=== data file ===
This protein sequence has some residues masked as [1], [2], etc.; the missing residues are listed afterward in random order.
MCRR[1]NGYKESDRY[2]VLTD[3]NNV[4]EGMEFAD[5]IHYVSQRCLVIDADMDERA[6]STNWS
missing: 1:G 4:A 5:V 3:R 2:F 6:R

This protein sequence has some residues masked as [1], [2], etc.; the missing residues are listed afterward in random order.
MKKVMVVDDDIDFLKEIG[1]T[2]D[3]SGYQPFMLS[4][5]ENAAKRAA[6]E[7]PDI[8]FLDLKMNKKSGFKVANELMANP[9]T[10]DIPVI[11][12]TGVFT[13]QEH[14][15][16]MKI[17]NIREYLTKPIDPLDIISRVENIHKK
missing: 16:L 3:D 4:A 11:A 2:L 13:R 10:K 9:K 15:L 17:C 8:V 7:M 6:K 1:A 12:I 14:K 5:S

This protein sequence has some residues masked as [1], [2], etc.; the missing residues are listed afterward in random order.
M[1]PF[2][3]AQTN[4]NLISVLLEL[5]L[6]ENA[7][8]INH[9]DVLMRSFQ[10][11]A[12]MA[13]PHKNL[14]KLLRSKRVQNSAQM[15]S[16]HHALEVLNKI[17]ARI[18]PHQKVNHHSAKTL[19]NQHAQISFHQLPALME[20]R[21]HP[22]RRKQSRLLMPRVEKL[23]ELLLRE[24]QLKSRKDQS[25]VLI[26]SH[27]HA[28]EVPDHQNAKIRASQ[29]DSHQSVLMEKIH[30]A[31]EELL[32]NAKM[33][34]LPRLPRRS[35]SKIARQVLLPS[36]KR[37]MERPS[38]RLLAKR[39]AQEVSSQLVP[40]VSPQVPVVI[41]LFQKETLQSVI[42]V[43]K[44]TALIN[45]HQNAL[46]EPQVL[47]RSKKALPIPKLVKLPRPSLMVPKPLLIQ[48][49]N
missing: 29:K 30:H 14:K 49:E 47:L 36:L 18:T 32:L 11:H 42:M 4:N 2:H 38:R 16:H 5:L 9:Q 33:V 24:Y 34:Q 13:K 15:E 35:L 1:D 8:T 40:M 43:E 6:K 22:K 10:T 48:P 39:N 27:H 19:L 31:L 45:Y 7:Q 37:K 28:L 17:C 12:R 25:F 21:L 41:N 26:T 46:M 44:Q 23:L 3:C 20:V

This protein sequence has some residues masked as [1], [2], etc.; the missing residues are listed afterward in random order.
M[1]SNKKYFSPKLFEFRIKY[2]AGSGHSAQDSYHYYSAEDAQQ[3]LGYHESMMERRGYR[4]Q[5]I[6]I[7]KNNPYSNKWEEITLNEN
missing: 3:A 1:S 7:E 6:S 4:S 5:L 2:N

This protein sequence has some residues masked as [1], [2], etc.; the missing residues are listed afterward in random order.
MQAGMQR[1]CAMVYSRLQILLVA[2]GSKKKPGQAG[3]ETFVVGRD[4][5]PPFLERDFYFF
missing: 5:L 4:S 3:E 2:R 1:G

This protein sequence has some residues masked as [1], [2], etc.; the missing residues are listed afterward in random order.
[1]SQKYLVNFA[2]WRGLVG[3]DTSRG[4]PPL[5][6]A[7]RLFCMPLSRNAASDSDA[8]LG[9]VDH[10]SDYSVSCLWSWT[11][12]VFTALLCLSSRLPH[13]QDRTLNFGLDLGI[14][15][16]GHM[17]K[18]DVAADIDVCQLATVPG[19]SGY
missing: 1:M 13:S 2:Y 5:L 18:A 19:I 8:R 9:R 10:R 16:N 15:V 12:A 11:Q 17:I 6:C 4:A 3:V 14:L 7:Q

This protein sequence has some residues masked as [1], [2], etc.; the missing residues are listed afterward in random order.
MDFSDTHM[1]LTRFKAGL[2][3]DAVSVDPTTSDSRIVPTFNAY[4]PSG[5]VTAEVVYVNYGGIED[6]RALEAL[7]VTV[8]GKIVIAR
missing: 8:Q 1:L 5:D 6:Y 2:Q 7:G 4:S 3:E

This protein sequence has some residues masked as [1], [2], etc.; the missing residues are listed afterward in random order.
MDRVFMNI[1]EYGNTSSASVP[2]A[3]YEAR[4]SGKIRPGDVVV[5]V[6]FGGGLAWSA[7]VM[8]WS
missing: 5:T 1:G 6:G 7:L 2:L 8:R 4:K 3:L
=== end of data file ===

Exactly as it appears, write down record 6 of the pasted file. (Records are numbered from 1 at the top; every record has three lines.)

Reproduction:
This protein sequence has some residues masked as [1], [2], etc.; the missing residues are listed afterward in random order.
[1]SQKYLVNFA[2]WRGLVG[3]DTSRG[4]PPL[5][6]A[7]RLFCMPLSRNAASDSDA[8]LG[9]VDH[10]SDYSVSCLWSWT[11][12]VFTALLCLSSRLPH[13]QDRTLNFGLDLGI[14][15][16]GHM[17]K[18]DVAADIDVCQLATVPG[19]SGY
missing: 1:M 13:S 2:Y 5:L 18:A 19:I 8:R 9:R 10:R 16:N 15:V 12:A 11:Q 17:I 6:C 4:A 3:V 14:L 7:Q